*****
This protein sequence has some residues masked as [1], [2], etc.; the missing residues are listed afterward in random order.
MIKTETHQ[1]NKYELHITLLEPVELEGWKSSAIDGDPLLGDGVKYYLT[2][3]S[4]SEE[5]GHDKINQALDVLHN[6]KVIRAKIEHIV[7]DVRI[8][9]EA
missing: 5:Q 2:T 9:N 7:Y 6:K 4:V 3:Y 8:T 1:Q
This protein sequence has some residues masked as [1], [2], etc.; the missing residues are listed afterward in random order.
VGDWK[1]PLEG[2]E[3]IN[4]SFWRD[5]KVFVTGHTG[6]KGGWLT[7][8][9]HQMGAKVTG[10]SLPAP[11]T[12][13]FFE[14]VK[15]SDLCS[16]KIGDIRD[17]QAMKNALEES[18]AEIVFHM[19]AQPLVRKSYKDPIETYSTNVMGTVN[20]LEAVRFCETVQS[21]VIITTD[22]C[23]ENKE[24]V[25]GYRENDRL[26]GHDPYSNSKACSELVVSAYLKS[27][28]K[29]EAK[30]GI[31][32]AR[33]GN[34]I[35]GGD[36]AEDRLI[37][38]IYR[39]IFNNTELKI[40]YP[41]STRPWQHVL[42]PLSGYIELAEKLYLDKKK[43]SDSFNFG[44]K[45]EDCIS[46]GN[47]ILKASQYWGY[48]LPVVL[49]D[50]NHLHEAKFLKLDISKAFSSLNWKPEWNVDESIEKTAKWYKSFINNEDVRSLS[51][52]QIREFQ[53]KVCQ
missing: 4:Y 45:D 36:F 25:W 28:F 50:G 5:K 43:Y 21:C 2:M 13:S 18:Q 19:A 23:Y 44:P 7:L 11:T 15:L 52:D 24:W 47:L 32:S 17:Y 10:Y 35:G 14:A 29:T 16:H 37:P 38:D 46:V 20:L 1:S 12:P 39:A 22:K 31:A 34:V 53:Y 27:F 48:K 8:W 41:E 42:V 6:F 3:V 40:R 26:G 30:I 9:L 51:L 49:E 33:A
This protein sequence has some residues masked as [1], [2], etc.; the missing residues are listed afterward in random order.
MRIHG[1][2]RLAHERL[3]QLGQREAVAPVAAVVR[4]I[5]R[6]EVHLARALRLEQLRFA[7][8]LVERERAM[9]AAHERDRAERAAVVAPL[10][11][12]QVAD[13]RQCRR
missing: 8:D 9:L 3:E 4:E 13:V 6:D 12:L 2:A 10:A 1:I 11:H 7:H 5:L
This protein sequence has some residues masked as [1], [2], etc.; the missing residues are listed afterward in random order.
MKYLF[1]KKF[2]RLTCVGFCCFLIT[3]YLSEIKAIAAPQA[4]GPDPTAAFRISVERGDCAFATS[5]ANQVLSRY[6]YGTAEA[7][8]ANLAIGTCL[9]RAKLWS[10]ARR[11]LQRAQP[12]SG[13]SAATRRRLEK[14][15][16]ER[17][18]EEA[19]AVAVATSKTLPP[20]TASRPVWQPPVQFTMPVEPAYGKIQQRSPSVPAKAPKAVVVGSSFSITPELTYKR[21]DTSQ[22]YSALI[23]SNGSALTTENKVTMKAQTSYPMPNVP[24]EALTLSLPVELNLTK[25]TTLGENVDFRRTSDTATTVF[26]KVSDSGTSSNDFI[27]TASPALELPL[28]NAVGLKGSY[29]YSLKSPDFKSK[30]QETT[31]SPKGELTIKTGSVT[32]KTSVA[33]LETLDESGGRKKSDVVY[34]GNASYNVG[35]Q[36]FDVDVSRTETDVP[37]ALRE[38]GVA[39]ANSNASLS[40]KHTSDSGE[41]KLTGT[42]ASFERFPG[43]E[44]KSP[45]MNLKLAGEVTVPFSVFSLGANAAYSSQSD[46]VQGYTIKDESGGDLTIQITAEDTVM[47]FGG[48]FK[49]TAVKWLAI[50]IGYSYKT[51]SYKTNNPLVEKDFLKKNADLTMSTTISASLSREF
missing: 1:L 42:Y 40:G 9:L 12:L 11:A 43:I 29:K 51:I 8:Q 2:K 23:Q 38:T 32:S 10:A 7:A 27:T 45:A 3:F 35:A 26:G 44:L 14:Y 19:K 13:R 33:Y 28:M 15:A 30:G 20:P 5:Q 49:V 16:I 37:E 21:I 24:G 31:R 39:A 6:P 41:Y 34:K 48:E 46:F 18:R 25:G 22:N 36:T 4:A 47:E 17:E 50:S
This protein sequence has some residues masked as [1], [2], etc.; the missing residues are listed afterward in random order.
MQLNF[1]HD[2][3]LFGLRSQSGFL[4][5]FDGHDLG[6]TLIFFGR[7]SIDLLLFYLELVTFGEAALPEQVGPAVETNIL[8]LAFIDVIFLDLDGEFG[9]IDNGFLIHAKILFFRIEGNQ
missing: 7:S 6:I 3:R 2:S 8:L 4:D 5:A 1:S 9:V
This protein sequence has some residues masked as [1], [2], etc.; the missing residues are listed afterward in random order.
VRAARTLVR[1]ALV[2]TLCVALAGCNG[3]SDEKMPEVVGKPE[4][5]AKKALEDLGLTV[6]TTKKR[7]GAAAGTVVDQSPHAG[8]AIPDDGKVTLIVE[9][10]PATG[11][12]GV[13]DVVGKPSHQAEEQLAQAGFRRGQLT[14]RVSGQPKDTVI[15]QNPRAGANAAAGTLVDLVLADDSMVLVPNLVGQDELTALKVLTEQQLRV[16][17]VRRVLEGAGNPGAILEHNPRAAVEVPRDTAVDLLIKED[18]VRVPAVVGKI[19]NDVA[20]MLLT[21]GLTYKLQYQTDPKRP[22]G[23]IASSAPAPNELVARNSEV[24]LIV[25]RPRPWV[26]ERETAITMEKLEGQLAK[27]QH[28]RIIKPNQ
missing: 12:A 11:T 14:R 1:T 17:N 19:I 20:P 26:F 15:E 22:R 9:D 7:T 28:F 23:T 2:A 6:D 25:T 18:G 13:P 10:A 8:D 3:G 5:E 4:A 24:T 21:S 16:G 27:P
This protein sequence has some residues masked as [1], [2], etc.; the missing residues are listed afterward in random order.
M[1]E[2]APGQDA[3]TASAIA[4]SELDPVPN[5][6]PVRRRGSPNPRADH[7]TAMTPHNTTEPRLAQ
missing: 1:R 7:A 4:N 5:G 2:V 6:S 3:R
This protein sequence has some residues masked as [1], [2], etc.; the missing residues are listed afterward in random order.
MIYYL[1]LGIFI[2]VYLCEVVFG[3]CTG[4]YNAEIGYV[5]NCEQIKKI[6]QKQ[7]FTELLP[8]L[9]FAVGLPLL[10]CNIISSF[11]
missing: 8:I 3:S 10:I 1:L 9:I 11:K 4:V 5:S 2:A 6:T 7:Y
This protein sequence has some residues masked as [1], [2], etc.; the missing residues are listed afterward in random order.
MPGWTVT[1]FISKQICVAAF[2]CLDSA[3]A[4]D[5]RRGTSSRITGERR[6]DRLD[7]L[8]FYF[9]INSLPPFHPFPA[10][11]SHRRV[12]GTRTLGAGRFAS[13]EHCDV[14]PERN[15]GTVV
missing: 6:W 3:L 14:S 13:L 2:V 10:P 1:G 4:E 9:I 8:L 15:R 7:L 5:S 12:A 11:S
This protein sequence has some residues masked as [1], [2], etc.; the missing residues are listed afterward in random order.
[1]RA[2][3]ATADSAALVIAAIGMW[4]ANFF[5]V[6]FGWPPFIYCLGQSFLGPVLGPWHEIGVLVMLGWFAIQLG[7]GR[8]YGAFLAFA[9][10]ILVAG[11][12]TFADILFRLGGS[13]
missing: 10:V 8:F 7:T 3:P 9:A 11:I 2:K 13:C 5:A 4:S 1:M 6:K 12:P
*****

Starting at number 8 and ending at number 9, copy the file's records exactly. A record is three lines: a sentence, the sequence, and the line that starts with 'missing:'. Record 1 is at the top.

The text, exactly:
This protein sequence has some residues masked as [1], [2], etc.; the missing residues are listed afterward in random order.
MIYYL[1]LGIFI[2]VYLCEVVFG[3]CTG[4]YNAEIGYV[5]NCEQIKKI[6]QKQ[7]FTELLP[8]L[9]FAVGLPLL[10]CNIISSF[11]
missing: 8:I 3:S 10:I 1:L 9:I 11:K 4:V 5:S 2:A 6:T 7:Y
This protein sequence has some residues masked as [1], [2], etc.; the missing residues are listed afterward in random order.
MPGWTVT[1]FISKQICVAAF[2]CLDSA[3]A[4]D[5]RRGTSSRITGERR[6]DRLD[7]L[8]FYF[9]INSLPPFHPFPA[10][11]SHRRV[12]GTRTLGAGRFAS[13]EHCDV[14]PERN[15]GTVV
missing: 6:W 3:L 14:S 13:L 2:V 10:P 1:G 4:E 9:I 8:L 15:R 7:L 5:S 12:A 11:S